On the morning of August 29, 2005, Hurricane Katrina, a category 5 storm, slammed the US Gulf Coast. The storm’s severity placed an unbearable strain on the levees system of New Orleans, a city with an average elevation six feet below sea level. As the city’s levees failed, more than 80 percent of the city was under several feet of water and debris for over three and a half weeks.
“It was an event that anyone who lived in the area at the time will never forget,” said Michael Yenni, President, Jefferson Parish-– one of the largest suburbs of New Orleans.
In the aftermath, government officials were faced with the challenge to not only rebuild the city, but also foster a sense of security among its residents and guarantee that such a catastrophe would never happen again. The New Orleans Permanent Canal Closures and Pumps (PCCP) project was initiated shortly after to revamp the city’s three main drainage outfall canals from being overwhelmed in future superstorms. ABB, a leader in manufacturing motors and gearing, has provided the technology to make this happen.
Three massive pump stations, situated at the mouth of the 17th Street, Orleans Avenue and London Avenue canals, now in place, feature ABB vertical gearmotors (VGM) that turn the massive pumps supplied by Patterson Pump Co. These enormous pumps can transfer 11 million gallons per minute – enough to empty out an Olympic-size swimming pool in just less than four seconds. In the event of storm surges, on an emergency basis the pumping station will be able to quickly move the water from the canal system that makes its way through New Orleans and evacuate it into the lake.
ABB has installed 17 VGMs, (7 x 2,500, 10 x 5,000 horsepower) distributed over the three pumping stations. VGMs are optimal for pumping—their smaller physical size reduces the footprint, while bringing the advantages of low-pole motor efficiency and power factor, and greater reliability.
ABB has also supplied seven ACS1000i and ten ACS5000i medium-voltage variable frequency drives attached with each motor, which enables a cold-start up for the motors when the pumps must suddenly be brought into action.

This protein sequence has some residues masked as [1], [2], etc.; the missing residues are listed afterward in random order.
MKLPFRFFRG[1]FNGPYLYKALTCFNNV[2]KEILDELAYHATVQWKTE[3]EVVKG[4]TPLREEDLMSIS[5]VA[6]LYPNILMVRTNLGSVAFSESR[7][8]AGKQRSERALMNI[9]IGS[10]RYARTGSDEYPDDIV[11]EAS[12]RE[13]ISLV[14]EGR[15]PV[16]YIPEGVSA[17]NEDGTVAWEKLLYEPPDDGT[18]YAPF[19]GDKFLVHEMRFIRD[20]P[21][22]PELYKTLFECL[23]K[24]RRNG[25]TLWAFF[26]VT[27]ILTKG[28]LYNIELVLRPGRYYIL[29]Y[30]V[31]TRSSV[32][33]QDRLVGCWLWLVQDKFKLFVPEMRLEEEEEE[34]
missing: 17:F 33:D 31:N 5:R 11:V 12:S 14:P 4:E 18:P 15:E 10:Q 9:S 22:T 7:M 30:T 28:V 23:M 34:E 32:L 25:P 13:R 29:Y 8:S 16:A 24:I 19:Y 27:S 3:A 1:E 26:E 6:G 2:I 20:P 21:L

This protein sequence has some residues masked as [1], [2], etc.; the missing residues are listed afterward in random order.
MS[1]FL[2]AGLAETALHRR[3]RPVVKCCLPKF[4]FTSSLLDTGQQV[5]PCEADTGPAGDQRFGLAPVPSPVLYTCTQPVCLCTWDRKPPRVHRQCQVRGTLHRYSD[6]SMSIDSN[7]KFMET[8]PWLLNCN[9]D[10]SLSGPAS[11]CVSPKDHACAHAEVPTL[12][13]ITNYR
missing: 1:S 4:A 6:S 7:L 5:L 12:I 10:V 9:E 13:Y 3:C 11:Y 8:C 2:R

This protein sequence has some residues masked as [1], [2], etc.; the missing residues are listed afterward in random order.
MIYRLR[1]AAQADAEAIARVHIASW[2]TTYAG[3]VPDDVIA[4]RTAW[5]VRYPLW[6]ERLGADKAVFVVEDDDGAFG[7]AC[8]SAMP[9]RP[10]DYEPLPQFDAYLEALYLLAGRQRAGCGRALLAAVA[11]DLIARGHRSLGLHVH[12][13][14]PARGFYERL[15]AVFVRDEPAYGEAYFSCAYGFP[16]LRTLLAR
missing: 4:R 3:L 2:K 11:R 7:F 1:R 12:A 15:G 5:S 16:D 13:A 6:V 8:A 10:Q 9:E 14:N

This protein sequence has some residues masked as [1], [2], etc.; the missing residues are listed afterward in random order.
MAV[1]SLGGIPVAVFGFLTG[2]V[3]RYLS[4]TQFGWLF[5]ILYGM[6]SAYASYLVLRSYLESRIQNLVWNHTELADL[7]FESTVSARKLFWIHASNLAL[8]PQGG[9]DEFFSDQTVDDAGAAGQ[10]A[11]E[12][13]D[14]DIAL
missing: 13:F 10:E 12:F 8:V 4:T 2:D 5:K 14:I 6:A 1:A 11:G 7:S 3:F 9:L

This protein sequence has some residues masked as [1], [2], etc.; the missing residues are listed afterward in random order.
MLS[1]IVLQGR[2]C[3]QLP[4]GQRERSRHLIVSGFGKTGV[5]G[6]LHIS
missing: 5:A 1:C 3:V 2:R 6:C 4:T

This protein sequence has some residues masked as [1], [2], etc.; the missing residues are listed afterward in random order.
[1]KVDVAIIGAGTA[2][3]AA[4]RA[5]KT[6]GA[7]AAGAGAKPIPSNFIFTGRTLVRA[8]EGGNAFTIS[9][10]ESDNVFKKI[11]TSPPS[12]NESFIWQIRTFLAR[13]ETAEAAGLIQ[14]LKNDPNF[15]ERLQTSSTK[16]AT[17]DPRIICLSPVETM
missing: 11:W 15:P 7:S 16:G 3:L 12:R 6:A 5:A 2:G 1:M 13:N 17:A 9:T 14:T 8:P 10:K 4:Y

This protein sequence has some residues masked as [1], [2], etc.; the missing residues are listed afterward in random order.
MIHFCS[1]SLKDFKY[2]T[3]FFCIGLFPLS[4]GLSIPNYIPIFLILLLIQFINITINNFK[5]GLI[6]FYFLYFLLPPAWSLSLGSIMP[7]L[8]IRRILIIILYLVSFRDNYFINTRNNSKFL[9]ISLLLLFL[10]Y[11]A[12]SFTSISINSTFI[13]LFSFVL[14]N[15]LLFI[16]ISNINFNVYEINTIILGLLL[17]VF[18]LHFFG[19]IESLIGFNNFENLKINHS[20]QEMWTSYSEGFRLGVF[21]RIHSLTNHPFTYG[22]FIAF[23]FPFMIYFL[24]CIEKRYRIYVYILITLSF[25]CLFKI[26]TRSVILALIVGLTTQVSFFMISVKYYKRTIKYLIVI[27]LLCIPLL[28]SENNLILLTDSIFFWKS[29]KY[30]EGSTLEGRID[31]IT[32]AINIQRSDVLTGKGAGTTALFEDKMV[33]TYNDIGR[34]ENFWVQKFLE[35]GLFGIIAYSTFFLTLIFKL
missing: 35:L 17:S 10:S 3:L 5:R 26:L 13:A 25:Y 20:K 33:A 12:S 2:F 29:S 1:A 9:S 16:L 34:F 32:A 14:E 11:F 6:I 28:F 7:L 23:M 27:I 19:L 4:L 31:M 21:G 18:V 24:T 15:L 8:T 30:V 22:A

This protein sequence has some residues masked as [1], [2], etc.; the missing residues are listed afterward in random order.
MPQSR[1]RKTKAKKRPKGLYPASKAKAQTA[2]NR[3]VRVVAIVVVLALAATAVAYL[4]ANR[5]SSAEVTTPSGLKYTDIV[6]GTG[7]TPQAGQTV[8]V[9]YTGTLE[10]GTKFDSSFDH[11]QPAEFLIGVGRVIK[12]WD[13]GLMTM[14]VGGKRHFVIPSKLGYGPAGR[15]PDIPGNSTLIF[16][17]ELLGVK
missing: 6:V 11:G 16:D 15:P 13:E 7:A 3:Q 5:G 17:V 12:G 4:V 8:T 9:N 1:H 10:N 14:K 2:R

“The ability to put this together in a solution that provides the advantages requested on the footprint and weight requirements, it’s a good feeling,” said Patrick Standley, Business Development manager, ABB Motors and Generators. “I feel proud to be able to provide a reliable solution to help prevent future floods in the city. ABB isn’t simply offering a solution, but helping safeguard an entire community.”
“We live in a bowl and the only way to live in a bowl is to be able to drain the bowl,” says Jefferson parish president Yenni. Drainage officials at the parish use a supervisory control and data acquisition system (SCADA), provided by ABB, to predict the amount of rainfall in specific areas and the capacity at which the parish’s pumps are running. This helps authorities better understand the possible impact of the storm and forewarn the public about hazards such as falling trees and snapped power lines.
While Hurricane Katrina caused widespread devastation in New Orleans, it did nothing to dampen the spirit of its residents, who were determined to bring the city back to from the devastation. ABB’s technology is helping it stay that way. “New Orleans today has a state of the art flood protection system. The fact that we can do now something we couldn’t do in 2005 makes us feel a lot better,” said Yenni.